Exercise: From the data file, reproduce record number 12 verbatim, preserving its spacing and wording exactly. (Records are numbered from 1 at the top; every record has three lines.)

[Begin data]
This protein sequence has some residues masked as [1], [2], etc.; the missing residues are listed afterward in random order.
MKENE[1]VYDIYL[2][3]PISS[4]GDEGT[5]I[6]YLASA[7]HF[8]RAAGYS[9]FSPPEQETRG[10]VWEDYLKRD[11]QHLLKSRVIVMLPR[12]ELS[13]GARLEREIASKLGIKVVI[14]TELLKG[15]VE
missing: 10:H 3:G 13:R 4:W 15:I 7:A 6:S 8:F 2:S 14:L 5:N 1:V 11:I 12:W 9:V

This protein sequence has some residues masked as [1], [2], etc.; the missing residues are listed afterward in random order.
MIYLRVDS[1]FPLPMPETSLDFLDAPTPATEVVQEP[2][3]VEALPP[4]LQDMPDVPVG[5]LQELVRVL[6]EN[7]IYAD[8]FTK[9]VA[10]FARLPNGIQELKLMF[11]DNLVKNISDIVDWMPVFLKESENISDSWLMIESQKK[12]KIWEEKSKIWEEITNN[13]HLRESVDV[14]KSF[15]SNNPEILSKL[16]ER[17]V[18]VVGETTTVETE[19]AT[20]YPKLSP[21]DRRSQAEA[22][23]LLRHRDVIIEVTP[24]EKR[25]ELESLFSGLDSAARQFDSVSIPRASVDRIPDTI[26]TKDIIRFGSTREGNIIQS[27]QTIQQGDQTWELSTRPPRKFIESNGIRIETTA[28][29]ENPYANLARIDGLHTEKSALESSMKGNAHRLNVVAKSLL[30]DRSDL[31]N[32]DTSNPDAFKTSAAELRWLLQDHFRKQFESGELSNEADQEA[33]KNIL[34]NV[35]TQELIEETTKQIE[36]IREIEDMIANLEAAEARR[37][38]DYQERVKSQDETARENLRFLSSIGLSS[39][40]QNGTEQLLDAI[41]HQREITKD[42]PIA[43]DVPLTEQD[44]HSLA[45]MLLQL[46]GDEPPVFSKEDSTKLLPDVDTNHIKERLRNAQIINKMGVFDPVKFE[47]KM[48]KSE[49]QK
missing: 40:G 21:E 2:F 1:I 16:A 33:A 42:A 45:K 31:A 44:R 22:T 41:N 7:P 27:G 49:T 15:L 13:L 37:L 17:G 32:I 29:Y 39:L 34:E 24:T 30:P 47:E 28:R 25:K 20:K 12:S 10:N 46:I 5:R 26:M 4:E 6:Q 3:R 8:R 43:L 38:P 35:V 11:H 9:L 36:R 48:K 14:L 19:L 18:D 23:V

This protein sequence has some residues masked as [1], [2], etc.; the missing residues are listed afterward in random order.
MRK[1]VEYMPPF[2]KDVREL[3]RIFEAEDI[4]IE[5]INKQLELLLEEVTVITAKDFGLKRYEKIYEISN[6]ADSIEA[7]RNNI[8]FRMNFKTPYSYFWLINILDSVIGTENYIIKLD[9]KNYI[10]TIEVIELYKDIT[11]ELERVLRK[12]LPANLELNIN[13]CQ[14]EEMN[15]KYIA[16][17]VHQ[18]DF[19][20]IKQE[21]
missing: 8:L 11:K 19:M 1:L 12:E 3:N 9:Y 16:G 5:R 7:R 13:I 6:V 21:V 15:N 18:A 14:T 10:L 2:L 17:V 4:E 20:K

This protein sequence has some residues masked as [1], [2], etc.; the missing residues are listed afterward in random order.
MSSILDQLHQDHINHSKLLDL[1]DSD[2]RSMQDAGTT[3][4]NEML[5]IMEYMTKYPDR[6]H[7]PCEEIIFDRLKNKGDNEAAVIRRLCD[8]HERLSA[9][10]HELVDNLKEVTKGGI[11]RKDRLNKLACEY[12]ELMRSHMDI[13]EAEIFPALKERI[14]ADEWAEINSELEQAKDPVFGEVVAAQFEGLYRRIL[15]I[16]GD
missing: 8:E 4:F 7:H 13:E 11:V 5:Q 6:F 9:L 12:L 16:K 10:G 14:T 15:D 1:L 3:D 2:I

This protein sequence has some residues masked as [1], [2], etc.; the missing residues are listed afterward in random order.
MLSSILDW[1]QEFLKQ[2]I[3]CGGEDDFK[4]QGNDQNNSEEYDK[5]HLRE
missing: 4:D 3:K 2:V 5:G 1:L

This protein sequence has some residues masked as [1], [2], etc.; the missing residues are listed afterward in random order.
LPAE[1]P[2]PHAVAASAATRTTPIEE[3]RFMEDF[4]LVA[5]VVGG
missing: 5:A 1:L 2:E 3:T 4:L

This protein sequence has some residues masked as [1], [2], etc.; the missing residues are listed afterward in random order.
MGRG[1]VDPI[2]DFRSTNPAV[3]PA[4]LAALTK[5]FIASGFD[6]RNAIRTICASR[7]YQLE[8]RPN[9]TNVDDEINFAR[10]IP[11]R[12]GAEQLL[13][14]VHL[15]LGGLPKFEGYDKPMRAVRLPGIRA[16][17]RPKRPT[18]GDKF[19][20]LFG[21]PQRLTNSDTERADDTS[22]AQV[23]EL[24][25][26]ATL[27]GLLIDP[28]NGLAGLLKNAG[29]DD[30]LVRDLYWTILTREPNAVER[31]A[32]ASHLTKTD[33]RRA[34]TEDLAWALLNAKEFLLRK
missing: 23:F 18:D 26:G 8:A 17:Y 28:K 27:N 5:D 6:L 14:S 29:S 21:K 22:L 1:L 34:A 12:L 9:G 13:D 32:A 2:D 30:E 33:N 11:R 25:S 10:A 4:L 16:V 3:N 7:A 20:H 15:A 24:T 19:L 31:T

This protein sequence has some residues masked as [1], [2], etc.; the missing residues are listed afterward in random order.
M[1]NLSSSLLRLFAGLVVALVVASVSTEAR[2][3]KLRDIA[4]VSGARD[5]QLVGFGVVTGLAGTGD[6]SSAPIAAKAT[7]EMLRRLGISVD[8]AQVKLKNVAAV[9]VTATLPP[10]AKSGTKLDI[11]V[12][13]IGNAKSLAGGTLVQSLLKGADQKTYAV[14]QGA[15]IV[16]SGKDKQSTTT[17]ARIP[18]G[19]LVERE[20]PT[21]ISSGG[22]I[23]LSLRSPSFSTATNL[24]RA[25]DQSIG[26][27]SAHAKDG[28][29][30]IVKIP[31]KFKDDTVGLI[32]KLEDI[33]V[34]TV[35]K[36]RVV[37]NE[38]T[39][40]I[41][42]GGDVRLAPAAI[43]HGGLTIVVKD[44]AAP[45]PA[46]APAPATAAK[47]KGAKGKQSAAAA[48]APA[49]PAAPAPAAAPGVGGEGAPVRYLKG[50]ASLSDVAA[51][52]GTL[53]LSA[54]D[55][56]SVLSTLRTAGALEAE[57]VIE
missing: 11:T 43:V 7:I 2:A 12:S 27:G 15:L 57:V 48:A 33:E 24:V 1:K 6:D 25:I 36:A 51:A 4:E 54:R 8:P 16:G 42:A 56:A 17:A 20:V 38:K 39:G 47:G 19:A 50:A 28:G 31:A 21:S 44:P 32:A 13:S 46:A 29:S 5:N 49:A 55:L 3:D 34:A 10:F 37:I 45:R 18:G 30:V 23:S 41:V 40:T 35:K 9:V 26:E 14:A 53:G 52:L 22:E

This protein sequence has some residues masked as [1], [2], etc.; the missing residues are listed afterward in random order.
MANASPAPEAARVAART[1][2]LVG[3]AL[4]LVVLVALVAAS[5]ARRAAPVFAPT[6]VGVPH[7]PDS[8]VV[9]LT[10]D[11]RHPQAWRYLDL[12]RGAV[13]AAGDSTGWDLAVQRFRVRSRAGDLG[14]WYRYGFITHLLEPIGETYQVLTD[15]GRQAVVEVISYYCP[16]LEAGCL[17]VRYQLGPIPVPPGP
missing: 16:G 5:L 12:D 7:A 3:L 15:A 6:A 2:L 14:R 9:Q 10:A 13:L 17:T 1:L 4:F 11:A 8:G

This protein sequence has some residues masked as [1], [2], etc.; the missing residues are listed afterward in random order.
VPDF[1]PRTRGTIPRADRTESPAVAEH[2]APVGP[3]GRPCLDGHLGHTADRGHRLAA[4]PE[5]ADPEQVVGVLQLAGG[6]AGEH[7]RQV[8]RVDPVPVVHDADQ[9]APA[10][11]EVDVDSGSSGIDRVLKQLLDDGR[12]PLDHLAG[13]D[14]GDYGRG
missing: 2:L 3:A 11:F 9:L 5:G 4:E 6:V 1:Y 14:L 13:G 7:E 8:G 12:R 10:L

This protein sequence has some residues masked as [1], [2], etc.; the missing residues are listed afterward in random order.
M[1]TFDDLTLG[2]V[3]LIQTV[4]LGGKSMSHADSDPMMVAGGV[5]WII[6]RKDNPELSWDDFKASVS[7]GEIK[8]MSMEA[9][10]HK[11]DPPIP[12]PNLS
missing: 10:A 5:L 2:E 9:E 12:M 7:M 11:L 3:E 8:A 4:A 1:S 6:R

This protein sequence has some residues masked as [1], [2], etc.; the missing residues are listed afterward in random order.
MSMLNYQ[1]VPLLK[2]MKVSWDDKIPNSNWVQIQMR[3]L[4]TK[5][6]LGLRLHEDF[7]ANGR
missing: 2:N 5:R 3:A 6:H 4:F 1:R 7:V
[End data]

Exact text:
This protein sequence has some residues masked as [1], [2], etc.; the missing residues are listed afterward in random order.
MSMLNYQ[1]VPLLK[2]MKVSWDDKIPNSNWVQIQMR[3]L[4]TK[5][6]LGLRLHEDF[7]ANGR
missing: 2:N 5:R 3:A 6:H 4:F 1:R 7:V